mu = mid point of the distribution curve
         (ie the "expected value" - EV)

sigma = 1 x standard deviation
         (sometimes denoted as σ)

On the probability table, entering a range of outcome values (from-to) will return a probability (expressed as a decimal) of the outcomes within this range occuring. This is particularly useful for determining the probability of a particular outcome occuring, although the results are only returned to four decimal places (100th of a percent).

Let's take an example: you flip a coin a hundred times, and want to know the probability of getting 69 heads.

Enter n=100
from=69, to=69

The result that is returned is 0.0001, or 0.01% (which has been rounded up). This is close to 4σ, and can be seen to be - as 3σ would be 50+(3x5)=65 (50 being the EV and 1σ being 5).

From a gaming point of view, this tool is particularly useful for poker players wishing to know the normal (expected) variance of results for various contested hands (ie overpair v underpair pre-flop, roughly 82%/18% with just a 0.38% chance of a draw) or casino table games players wishing to calculate their maximum possible loss from a visit to the tables.

Let's look at an example of potential losses over a session of 200 hands of Bacarrat, wagering £10 on the banker's hand everytime. Using this tool I've calculated:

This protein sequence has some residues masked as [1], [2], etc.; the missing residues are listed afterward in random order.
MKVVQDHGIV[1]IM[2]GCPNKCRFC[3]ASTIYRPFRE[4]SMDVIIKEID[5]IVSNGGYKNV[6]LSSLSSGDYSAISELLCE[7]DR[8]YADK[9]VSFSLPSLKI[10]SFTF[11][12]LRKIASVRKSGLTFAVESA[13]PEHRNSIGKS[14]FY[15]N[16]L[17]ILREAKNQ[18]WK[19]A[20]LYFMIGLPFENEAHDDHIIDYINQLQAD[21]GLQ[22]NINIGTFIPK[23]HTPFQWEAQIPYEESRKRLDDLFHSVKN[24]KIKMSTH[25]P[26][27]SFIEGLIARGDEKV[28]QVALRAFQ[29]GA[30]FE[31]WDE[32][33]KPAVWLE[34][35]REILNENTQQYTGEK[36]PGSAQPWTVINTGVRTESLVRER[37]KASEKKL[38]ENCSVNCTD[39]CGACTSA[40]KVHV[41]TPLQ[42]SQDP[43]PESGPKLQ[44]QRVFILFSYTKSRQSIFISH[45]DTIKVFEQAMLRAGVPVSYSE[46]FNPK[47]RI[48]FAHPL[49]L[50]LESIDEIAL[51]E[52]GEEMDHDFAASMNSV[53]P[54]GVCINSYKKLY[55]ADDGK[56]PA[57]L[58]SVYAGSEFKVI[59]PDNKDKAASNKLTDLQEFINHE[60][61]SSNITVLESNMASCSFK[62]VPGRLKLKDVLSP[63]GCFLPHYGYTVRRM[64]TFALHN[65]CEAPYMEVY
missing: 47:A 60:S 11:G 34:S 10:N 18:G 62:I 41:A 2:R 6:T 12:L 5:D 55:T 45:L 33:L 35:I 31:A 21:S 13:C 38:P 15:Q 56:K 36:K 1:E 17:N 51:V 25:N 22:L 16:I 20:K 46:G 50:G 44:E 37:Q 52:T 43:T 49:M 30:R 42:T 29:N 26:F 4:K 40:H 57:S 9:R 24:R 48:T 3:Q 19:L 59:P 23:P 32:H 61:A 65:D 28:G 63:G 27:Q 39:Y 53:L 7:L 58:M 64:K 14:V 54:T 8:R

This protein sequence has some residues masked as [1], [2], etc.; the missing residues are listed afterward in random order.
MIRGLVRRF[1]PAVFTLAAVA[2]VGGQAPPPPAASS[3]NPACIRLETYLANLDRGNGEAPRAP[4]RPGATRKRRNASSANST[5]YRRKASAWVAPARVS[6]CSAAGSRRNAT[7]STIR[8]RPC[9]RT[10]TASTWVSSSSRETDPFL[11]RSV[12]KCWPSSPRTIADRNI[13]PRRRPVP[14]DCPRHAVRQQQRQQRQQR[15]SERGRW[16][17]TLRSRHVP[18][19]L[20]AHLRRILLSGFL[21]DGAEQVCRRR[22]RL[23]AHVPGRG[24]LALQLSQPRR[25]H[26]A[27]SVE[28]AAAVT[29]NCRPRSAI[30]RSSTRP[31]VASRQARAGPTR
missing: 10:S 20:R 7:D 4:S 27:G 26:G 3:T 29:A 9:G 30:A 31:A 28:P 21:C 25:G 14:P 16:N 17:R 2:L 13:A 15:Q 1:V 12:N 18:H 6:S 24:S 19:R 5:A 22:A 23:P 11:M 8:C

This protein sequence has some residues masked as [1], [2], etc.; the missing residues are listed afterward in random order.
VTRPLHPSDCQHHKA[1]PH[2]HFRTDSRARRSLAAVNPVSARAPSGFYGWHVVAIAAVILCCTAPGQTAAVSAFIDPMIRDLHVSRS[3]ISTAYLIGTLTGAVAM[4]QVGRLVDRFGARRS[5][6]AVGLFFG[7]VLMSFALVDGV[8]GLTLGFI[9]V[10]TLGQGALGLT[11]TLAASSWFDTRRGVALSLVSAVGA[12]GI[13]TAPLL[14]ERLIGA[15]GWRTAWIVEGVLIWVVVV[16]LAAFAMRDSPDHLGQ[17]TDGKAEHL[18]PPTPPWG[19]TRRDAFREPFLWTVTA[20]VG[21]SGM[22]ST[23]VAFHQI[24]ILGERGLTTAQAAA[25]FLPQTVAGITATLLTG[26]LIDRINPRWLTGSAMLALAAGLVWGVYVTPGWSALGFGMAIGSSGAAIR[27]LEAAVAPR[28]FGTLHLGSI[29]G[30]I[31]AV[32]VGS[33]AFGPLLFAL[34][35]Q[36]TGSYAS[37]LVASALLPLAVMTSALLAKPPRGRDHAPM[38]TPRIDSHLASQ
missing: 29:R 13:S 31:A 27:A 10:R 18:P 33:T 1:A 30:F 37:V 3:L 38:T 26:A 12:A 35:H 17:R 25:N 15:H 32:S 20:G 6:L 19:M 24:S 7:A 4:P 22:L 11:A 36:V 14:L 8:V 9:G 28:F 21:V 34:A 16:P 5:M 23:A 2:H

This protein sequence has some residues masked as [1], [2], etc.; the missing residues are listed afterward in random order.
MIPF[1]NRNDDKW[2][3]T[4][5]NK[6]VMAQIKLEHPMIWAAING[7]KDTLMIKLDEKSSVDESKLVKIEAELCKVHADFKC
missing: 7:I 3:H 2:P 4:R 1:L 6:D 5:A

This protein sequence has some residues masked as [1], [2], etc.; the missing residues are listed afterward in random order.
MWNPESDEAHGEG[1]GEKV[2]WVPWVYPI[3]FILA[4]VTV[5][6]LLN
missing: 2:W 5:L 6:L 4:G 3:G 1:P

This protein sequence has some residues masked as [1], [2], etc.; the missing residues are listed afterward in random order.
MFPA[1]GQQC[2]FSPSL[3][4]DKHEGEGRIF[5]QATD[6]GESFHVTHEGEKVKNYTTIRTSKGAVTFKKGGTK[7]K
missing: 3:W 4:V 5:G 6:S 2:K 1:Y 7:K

Worst case scenario for banker wins: 70 (probability=0.4586, range of normal variance = 70-112 wins), @ £9.50 = wins totalling £665 (banker wins are paid at 19-20)

Worst case scenario for draws: 7 (probability=0.0952, range of normal variance = 7-31 draws), no loss as wager returned

Therefore, worst case scenario for losing hands = 123 (200 minus 77), @ £10 = losses totalling £1,230.

So, the worst possible outcome for this visit to the casino would be incurring a net loss of £565 (being £1,230 losses offset by £665 in wins).

You could always do the inverse calculation, and determine the maximum potential win in the same way for this session. The probabilty figures used in this example were taken from the Wizard of Odds Bacarrat page.

So, in summary, it is possible within reason to predict the results of some gaming opportunities using maths and some simple statistical techniques. You certainly don't need to be a genius to do this, and nearly all of the information required to do it already exists on the web - somewhere (you just need to track it down).